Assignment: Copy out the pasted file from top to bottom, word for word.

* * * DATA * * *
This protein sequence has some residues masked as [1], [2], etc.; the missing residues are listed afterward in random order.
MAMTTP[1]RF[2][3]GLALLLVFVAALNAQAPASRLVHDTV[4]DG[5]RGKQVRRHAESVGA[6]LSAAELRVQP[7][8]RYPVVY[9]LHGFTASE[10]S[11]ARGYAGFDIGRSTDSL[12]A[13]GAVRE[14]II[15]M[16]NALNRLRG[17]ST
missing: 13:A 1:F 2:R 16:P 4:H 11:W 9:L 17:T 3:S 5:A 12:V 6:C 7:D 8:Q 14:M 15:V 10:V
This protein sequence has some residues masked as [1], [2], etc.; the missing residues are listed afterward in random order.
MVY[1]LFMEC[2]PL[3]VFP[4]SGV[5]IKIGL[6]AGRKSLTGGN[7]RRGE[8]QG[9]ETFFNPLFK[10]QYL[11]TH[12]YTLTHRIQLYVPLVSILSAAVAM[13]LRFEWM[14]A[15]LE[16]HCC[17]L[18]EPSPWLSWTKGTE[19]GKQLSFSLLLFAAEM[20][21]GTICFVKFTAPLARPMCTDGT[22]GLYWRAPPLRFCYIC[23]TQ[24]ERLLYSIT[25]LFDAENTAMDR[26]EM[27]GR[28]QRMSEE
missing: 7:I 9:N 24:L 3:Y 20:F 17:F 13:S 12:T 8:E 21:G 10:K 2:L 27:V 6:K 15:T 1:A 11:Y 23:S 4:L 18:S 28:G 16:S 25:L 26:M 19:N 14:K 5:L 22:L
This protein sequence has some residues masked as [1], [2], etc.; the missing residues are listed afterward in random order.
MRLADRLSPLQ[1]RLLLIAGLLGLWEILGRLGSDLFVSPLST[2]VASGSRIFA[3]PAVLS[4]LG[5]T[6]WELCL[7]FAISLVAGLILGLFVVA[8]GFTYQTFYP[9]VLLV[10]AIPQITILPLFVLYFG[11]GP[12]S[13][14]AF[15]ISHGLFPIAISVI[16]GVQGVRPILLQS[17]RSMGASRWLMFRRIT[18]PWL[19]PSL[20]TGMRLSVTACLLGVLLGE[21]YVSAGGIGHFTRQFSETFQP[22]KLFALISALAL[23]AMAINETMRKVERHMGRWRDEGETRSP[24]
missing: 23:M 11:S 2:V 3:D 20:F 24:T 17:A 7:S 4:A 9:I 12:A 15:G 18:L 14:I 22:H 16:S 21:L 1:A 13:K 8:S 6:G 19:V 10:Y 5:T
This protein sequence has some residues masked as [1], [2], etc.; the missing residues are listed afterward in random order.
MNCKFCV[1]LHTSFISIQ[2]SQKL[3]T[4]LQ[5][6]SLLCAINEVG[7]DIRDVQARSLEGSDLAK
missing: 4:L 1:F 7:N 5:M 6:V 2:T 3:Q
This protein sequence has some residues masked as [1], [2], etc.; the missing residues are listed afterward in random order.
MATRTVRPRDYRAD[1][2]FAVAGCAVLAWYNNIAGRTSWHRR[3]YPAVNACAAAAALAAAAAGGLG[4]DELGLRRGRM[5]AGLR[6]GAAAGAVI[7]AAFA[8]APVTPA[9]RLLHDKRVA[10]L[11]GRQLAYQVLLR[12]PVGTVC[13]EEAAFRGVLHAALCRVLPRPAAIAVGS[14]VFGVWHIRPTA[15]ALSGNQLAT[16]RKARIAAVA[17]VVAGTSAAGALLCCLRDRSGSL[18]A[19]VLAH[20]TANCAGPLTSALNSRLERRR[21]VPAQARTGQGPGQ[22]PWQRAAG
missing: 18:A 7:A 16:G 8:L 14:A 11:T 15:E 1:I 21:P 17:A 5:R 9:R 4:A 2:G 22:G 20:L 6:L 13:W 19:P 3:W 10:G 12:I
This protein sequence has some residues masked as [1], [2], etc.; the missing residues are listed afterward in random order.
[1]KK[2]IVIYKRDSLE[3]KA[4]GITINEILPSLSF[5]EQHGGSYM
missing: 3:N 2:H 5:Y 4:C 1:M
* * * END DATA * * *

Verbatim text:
This protein sequence has some residues masked as [1], [2], etc.; the missing residues are listed afterward in random order.
MAMTTP[1]RF[2][3]GLALLLVFVAALNAQAPASRLVHDTV[4]DG[5]RGKQVRRHAESVGA[6]LSAAELRVQP[7][8]RYPVVY[9]LHGFTASE[10]S[11]ARGYAGFDIGRSTDSL[12]A[13]GAVRE[14]II[15]M[16]NALNRLRG[17]ST
missing: 13:A 1:F 2:R 16:P 4:H 11:W 9:L 17:T 3:S 5:A 12:V 6:C 7:D 8:Q 14:M 15:V 10:V
This protein sequence has some residues masked as [1], [2], etc.; the missing residues are listed afterward in random order.
MVY[1]LFMEC[2]PL[3]VFP[4]SGV[5]IKIGL[6]AGRKSLTGGN[7]RRGE[8]QG[9]ETFFNPLFK[10]QYL[11]TH[12]YTLTHRIQLYVPLVSILSAAVAM[13]LRFEWM[14]A[15]LE[16]HCC[17]L[18]EPSPWLSWTKGTE[19]GKQLSFSLLLFAAEM[20][21]GTICFVKFTAPLARPMCTDGT[22]GLYWRAPPLRFCYIC[23]TQ[24]ERLLYSIT[25]LFDAENTAMDR[26]EM[27]GR[28]QRMSEE
missing: 7:I 9:N 24:L 3:Y 20:F 17:F 13:S 12:T 8:E 21:G 10:K 2:L 27:V 6:K 15:T 1:A 11:Y 23:S 4:L 18:S 28:G 16:S 25:L 26:M 19:N 14:K 5:L 22:L
This protein sequence has some residues masked as [1], [2], etc.; the missing residues are listed afterward in random order.
MRLADRLSPLQ[1]RLLLIAGLLGLWEILGRLGSDLFVSPLST[2]VASGSRIFA[3]PAVLS[4]LG[5]T[6]WELCL[7]FAISLVAGLILGLFVVA[8]GFTYQTFYP[9]VLLV[10]AIPQITILPLFVLYFG[11]GP[12]S[13][14]AF[15]ISHGLFPIAISVI[16]GVQGVRPILLQS[17]RSMGASRWLMFRRIT[18]PWL[19]PSL[20]TGMRLSVTACLLGVLLGE[21]YVSAGGIGHFTRQFSETFQP[22]KLFALISALAL[23]AMAINETMRKVERHMGRWRDEGETRSP[24]
missing: 23:M 11:S 2:V 3:D 20:F 24:T 17:A 7:S 4:A 9:I 12:A 15:G 18:L 14:I 22:H 16:S 21:L 1:A 13:K 8:S 6:G 19:V 10:Y 5:T
This protein sequence has some residues masked as [1], [2], etc.; the missing residues are listed afterward in random order.
MNCKFCV[1]LHTSFISIQ[2]SQKL[3]T[4]LQ[5][6]SLLCAINEVG[7]DIRDVQARSLEGSDLAK
missing: 4:L 1:F 7:N 5:M 6:V 2:T 3:Q
This protein sequence has some residues masked as [1], [2], etc.; the missing residues are listed afterward in random order.
MATRTVRPRDYRAD[1][2]FAVAGCAVLAWYNNIAGRTSWHRR[3]YPAVNACAAAAALAAAAAGGLG[4]DELGLRRGRM[5]AGLR[6]GAAAGAVI[7]AAFA[8]APVTPA[9]RLLHDKRVA[10]L[11]GRQLAYQVLLR[12]PVGTVC[13]EEAAFRGVLHAALCRVLPRPAAIAVGS[14]VFGVWHIRPTA[15]ALSGNQLAT[16]RKARIAAVA[17]VVAGTSAAGALLCCLRDRSGSL[18]A[19]VLAH[20]TANCAGPLTSALNSRLERRR[21]VPAQARTGQGPGQ[22]PWQRAAG
missing: 18:A 7:A 16:G 8:L 14:A 11:T 15:E 1:I 21:P 17:A 5:R 9:R 4:A 2:G 22:G 20:L 6:L 13:W 19:P 3:W 10:G 12:I
This protein sequence has some residues masked as [1], [2], etc.; the missing residues are listed afterward in random order.
[1]KK[2]IVIYKRDSLE[3]KA[4]GITINEILPSLSF[5]EQHGGSYM
missing: 3:N 2:H 5:Y 4:C 1:M